India will need to invest $840 billion over the next 15 years—or an average of $55 billion per annum—into urban infrastructure if it is to effectively meet the needs of its fast-growing urban population, a new World Bank report estimated on Monday.
The report titled “Financing India’s Urban Infrastructure Needs: Constraints to Commercial Financing and Prospects for Policy Action” noted that there’s an urgent need for the developing country to leverage more private and commercial investments to meet emerging financial gaps that lay ahead.
An estimated 600 million people will be living in urban cities in India, representing 40 percent of the population by 2036, the World Bank stressed. This, therefore, will likely to put additional pressure on the country’s overwhelmed urban infrastructure and public resources.
“Cities in India need large amounts of financing to promote green, smart, inclusive, and sustainable urbanization,” said Auguste Tano Kouamé, Country Director, World Bank, India.
“Creating a conducive environment for Urban Local Bodies (ULBs), especially large and creditworthy ones, to borrow more from private sources will therefore be critical to ensuring that cities are able to improve living standards of their growing populations in a sustainable manner,” he stressed.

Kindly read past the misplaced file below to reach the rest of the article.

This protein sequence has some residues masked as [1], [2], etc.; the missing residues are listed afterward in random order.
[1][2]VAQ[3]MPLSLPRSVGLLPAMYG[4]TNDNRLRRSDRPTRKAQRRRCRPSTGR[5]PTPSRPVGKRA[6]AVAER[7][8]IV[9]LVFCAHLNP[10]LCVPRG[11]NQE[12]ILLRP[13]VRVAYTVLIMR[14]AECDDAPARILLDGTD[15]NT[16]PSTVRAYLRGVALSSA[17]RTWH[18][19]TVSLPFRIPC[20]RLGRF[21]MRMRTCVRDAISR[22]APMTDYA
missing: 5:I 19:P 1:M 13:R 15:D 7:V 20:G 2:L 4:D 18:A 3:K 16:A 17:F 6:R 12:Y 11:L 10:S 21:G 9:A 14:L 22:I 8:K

As the population will boom, India is expected to see a drastic spike in the demand for clean drinking water, reliable power supply, and efficient and safe road transport amongst others.
India’s central and state governments currently finance over 75 percent of city infrastructure, while urban ULBs finance 15 percent through their own surplus revenues. Just 5 percent of the infrastructure in Indian cities is being financed through private sources. This implies that the government’s current (2018) annual urban infrastructure investments will top at a whopping $16 billion, and much of the gap will require private financing.
World Bank, in its report, recommends that India must expand its capacities at a fast pace to deliver infrastructure projects at a large scale. Currently, the 10 largest ULBs were able to spend only two-thirds of their total capital budget over three recent fiscal years, it noted.
Furthermore, India will face a weak regulatory environment and weak revenue collection that is expected to add to the challenge of cities accessing more private financing, the bank said. And hence, a series of structural reforms including those in the taxation policy and fiscal transfer system is required which should allow cities to leverage more private financing.